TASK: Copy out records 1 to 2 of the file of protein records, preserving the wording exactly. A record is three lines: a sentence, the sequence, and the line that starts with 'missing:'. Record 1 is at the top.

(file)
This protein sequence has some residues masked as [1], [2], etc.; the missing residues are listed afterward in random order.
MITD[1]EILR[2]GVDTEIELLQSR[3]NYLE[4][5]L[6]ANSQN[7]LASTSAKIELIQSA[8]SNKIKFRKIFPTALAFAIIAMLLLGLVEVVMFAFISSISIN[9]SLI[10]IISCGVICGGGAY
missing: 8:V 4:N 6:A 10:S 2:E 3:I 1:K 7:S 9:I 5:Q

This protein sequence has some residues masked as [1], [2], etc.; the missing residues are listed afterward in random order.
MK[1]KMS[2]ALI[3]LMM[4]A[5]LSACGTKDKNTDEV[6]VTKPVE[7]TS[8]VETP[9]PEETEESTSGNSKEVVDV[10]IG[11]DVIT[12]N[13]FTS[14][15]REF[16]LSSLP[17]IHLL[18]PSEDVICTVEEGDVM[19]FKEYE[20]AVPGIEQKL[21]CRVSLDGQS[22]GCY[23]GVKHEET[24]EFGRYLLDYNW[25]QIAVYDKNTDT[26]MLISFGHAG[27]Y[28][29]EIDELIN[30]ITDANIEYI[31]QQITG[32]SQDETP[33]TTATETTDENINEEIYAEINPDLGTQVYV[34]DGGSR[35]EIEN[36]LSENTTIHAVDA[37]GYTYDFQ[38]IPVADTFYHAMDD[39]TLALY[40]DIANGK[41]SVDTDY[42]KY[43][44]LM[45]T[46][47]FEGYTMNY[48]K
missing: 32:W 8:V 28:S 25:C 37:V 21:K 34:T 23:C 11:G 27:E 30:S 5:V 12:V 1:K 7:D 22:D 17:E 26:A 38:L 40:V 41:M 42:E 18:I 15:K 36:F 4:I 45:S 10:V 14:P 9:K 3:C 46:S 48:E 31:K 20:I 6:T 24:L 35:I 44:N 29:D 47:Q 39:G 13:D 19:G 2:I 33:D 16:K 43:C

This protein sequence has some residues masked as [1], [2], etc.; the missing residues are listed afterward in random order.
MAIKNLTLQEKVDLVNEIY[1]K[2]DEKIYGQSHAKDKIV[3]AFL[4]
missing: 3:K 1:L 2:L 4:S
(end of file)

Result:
This protein sequence has some residues masked as [1], [2], etc.; the missing residues are listed afterward in random order.
MITD[1]EILR[2]GVDTEIELLQSR[3]NYLE[4][5]L[6]ANSQN[7]LASTSAKIELIQSA[8]SNKIKFRKIFPTALAFAIIAMLLLGLVEVVMFAFISSISIN[9]SLI[10]IISCGVICGGGAY
missing: 8:V 4:N 6:A 10:S 2:E 3:I 1:K 7:S 9:I 5:Q

This protein sequence has some residues masked as [1], [2], etc.; the missing residues are listed afterward in random order.
MK[1]KMS[2]ALI[3]LMM[4]A[5]LSACGTKDKNTDEV[6]VTKPVE[7]TS[8]VETP[9]PEETEESTSGNSKEVVDV[10]IG[11]DVIT[12]N[13]FTS[14][15]REF[16]LSSLP[17]IHLL[18]PSEDVICTVEEGDVM[19]FKEYE[20]AVPGIEQKL[21]CRVSLDGQS[22]GCY[23]GVKHEET[24]EFGRYLLDYNW[25]QIAVYDKNTDT[26]MLISFGHAG[27]Y[28][29]EIDELIN[30]ITDANIEYI[31]QQITG[32]SQDETP[33]TTATETTDENINEEIYAEINPDLGTQVYV[34]DGGSR[35]EIEN[36]LSENTTIHAVDA[37]GYTYDFQ[38]IPVADTFYHAMDD[39]TLALY[40]DIANGK[41]SVDTDY[42]KY[43][44]LM[45]T[46][47]FEGYTMNY[48]K
missing: 32:W 8:V 28:S 25:C 37:V 21:K 34:T 23:C 11:G 27:E 30:S 5:V 12:V 1:K 7:D 22:D 17:E 26:A 38:L 40:V 41:M 42:E 18:I 15:K 36:F 4:I 45:S 10:V 14:P 9:K 3:C 46:S 48:E 31:K 20:I 6:T 24:L 35:I 44:N 29:D 47:Q 39:G 13:D 19:G 2:I 33:D 16:K 43:C